Van Gogh in
The building still stands. The room where Vincent took drawing lessons now houses Vincents Tekenlokaal, a multimedia centre where visitors can see and experience how he was taught. It is open to the public (an entry fee applies).
Van Gogh in
Vincent came to Tilburg in September 1866 to study at the King William II secondary school. It was housed in an impressive building that was originally intended as a palace for King William II (1792–1849) but never used as such, since the king died before it was finished. The building was therefore given to the city of Tilburg in 1864 under the condition that it be turned into a secondary school, which accordingly opened in 1866.
Vincent had received a sound primary education at Jan Provily’s school in Zevenbergen and was permitted to skip the preparatory class and enter the first form. The school curriculum consisted of Dutch, French, German, English, history, geography, geometry, geometrical drawing, freehand drawing, botany, zoology, penmanship and gymnastics.
Vincent received drawing lessons from Constant Cornelis Huijsmans (1810–1886), a painter as well as an instructor who harboured outspoken views on pedagogy and employed an innovative teaching method that focused on the individual pupil. Huijsmans also published influential books: his principal work was Grondbeginselen der Teekenkunst (“Principles of Drawing”, 1852), and his Het landschap (“The Landscape”, 1840) was a popular manual for painters. Vincent’s weekly four hours of art lessons focused largely on drawing from objects (plaster casts), perspective and the study of reproductions of artworks. His training was so extensive that his complaint in a letter to his brother Theo many years later is remarkable:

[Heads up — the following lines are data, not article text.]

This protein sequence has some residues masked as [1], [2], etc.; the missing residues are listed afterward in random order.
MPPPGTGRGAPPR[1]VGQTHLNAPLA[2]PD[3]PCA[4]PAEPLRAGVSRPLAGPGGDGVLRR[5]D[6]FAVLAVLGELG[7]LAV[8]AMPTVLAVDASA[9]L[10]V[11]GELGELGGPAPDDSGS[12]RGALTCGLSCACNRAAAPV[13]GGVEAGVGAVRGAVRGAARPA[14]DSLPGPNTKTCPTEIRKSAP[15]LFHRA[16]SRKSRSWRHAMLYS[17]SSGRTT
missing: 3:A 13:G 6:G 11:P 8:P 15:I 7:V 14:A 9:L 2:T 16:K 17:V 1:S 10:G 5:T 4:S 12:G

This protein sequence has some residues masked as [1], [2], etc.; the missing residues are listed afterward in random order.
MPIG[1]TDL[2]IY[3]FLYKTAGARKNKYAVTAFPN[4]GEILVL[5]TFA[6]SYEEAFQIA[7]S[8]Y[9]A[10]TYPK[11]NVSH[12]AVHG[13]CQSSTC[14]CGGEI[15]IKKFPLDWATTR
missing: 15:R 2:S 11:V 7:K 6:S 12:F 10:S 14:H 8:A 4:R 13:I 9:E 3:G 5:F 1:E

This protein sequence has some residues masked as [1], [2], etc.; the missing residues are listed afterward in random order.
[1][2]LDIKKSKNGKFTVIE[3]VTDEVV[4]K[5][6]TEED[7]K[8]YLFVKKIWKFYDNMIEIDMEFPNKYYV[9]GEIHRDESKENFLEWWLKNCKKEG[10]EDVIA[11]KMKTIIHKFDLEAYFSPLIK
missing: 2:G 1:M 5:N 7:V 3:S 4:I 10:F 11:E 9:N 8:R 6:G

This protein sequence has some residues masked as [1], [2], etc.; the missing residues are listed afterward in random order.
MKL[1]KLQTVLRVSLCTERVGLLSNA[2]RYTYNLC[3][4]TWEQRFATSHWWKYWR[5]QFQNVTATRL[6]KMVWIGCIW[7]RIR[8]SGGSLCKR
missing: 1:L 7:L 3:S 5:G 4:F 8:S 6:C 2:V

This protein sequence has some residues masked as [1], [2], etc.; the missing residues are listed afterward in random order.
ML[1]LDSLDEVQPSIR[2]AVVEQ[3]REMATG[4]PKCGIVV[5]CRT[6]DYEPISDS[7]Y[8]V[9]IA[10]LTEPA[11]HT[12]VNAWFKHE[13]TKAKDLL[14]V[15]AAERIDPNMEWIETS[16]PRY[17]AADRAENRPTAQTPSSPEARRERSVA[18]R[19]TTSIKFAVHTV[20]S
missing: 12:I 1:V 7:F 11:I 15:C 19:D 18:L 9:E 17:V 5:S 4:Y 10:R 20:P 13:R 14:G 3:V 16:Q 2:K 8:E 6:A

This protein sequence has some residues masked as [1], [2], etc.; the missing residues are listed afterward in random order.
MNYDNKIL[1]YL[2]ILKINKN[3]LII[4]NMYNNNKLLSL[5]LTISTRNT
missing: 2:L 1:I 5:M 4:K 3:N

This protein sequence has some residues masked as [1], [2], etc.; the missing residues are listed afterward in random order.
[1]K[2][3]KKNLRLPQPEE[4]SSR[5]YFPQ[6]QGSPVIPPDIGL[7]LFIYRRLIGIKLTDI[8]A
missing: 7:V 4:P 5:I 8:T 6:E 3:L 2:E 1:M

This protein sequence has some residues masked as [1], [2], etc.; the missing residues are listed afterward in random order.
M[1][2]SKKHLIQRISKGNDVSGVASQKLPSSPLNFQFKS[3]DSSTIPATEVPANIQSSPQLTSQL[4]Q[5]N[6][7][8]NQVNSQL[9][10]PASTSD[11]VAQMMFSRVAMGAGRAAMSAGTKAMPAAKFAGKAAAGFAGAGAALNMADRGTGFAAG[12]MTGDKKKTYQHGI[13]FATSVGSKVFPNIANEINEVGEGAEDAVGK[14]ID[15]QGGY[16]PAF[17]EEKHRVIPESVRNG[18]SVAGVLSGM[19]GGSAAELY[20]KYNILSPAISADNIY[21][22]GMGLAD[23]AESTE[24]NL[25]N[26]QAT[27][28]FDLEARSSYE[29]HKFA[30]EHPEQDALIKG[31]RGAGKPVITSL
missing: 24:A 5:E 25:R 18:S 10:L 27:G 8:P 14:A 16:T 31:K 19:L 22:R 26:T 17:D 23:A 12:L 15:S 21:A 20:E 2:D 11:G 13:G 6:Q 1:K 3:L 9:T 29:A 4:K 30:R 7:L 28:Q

“If only there had been someone then who had told me what perspective was, how much misery I would have been spared, how much further along I would be now. Well, fait accompli is fait accompli.” Read the complete letter
“I’m utterly preoccupied with the laws of colour. If only we’d been taught them in our youth!” Read the complete letter
Vincent did well in his studies, passed his exams with an average score of 7.36, and moved up to the second form. Despite these favourable results, however, he terminated his studies prematurely and returned to his parents’ house in Zundert in March 1868. Although there could have been multiple causes, the exact reason for his departure is not known.
Relevant letters from Vincent
No relevant letters found so far.
H.F.J.M. Eerenbeemt, Henk Doremalen en Ronald Peeters